Election contenders to debate on TV

FRENCH PRESIDENTIAL ELECTION
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FROM MARY DEJEVSKY

in Paris

The two remaining candidates in the French presidential election, the Socialist Lionel Jospin and the Gaullist Jacques Chirac, will take part in a televised debate on 2 May, five days before the run-off ballot.

Mr Jospin said he hoped to use the debate to "demystify" the "pseudo- social discourse" of Mr Chirac, a reference to the right-winger's campaign focus on social issues. A senior official in Mr Chirac's RPR party, the National Assembly Speaker Philippe Sguin, warned that "if we [in the party] do not do what we have to do for Jacques Chirac, victory for Lionel Jospin is quite possible".

As the two men faced up to their contest, the National Front's Jean-Marie Le Pen stepped into the fray yesterday, claiming to hold the balance between left and right. As the price for his support, Mr Le Pen is thought to want not only a tougher line on immigration and security but a return to some form of proportional representation in national elections.

He warned in a radio interview that Mr Chirac could not take the National Front's 15 per cent for granted and described Mr Jospin as a "decent man", whose reputation for "incorruptibility" was "undoubtedly well deserved". After topping the poll on Sunday, the pundits are asking whether Mr Jospin could possibly win the second round of the election on 7 May. The bare arithmetic of the left-right duel looks unpromising.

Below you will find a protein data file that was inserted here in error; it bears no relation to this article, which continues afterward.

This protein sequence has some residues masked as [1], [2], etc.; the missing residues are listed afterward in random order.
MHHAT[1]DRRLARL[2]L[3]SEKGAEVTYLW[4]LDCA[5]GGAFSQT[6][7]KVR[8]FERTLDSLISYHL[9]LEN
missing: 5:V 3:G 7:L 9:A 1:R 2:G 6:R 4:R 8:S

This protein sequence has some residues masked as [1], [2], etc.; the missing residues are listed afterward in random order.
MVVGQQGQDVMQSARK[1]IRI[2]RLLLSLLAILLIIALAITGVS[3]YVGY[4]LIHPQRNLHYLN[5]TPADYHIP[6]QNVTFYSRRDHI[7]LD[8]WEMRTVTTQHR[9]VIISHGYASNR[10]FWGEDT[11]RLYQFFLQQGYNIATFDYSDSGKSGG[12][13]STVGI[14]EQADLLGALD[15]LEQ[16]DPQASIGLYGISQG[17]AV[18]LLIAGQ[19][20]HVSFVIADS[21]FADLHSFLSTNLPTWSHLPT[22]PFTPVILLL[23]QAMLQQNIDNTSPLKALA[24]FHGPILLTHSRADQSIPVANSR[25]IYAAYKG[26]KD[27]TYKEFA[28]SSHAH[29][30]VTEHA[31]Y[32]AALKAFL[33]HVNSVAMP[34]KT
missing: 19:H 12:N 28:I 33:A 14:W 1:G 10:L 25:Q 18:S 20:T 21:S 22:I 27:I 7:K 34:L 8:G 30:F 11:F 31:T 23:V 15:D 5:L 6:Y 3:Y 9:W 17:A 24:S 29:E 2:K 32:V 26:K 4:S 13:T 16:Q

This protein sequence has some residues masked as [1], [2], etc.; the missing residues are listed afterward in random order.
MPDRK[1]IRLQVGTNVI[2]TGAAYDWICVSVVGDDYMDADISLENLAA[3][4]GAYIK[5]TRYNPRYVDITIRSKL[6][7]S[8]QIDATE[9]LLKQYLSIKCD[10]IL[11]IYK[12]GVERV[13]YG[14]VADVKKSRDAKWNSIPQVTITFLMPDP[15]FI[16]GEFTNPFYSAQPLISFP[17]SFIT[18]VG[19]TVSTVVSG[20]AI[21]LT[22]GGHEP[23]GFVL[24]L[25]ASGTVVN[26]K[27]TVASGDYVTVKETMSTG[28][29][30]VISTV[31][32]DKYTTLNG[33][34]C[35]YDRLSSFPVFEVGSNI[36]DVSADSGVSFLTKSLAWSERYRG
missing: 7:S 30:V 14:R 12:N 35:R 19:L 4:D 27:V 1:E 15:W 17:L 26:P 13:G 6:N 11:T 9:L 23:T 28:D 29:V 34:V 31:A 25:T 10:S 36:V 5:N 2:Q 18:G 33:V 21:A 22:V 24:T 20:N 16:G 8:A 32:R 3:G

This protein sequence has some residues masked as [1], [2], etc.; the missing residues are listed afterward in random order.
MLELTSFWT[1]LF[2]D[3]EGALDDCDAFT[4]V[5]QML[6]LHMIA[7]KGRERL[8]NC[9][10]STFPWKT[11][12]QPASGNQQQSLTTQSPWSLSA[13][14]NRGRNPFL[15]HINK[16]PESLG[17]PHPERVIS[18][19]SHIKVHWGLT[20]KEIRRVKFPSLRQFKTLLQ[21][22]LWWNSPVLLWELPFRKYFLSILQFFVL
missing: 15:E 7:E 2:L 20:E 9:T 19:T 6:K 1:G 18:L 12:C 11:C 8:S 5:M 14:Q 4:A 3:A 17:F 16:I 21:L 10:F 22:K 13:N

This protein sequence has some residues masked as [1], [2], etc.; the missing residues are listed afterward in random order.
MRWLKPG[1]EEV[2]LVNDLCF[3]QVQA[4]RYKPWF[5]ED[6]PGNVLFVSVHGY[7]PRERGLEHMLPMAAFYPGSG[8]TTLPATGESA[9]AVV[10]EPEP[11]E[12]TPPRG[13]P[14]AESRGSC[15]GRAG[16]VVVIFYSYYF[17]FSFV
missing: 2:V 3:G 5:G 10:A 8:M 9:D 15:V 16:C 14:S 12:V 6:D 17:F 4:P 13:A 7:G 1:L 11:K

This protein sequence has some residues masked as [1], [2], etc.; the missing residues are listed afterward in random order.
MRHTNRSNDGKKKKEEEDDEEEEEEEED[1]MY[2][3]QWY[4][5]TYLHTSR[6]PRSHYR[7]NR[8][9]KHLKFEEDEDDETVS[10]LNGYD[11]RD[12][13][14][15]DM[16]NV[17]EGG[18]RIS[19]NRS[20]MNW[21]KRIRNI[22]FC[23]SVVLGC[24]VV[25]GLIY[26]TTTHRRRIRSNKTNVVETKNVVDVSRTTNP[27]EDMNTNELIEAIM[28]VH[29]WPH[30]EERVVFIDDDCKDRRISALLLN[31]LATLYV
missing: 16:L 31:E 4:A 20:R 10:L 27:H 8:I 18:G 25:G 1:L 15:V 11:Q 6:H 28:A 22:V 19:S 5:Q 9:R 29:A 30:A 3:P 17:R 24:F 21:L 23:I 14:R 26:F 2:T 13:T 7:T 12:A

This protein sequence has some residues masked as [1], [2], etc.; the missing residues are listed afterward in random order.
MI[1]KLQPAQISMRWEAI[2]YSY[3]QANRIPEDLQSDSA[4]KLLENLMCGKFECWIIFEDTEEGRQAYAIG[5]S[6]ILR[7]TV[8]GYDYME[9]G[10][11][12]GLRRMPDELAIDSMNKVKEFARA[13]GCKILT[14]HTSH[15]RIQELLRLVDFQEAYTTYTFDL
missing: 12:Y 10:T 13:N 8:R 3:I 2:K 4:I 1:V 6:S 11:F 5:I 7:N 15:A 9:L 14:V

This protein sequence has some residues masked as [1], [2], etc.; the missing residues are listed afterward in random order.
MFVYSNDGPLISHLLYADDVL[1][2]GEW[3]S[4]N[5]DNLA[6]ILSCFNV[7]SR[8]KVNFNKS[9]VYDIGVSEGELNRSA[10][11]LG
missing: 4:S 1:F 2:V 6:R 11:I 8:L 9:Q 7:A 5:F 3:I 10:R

The breakdown of votes cast in the first round gives a straight 60-40 majority to the combined right-wing parties, even if Mr Jospin were able to garner all the votes of the other candidates on the left - the Communist, the Trotskyite and the Green. The pollsters, down but not out after their humiliation on Sunday, predict that Mr Chirac will win by 57 per cent to 43, based on a slight increase in the left-wing turn-out and a slightly higher abstention rate on the right.

There were signs yesterday, however, that any calculations derived from the straight left-right figures of the first round could be misleading. In particular, Mr Jospin could receive fewer of the first round left-wing votes than might be predicted, but more of the right-wing votes.

First, there is the abstention rate. The relatively high votes for the minor candidates on Sunday are seen primarily as protest votes. How many of these protest voters will turn out in the second round? The Socialist Party, on the other hand, cheered by Mr Jospin's performance in the first round, could well mobilise impressive support and so recoup some of its traditional voters who either did not vote on Sunday, or voted for Mr Chirac.

On the right, too, the sums are not clear-cut. The biggest slice of the vote, Mr Balladur's 18.54 per cent, may not be entirely safe for Mr Chirac. The Balladur vote is bound to have contained a proportion of voters who are on the right but cannot stomach Mr Chirac. The question is whether they will vote at all in the second round and, if they do, whether their anti-Chirac sentiment will be stronger than their dislike of the left.

The second largest slice of the vote is the unprecedented 15.07 per cent that went to the National Front, plus the almost 5 per cent that went to Philippe de Villiers. Some of the extreme right vote could go to Mr Jospin.

Concern about France's "social crisis" could help Mr Jospin. Mr Chirac tried hard to claim this field but the social breakdown of his vote suggests he was not entirely successful.

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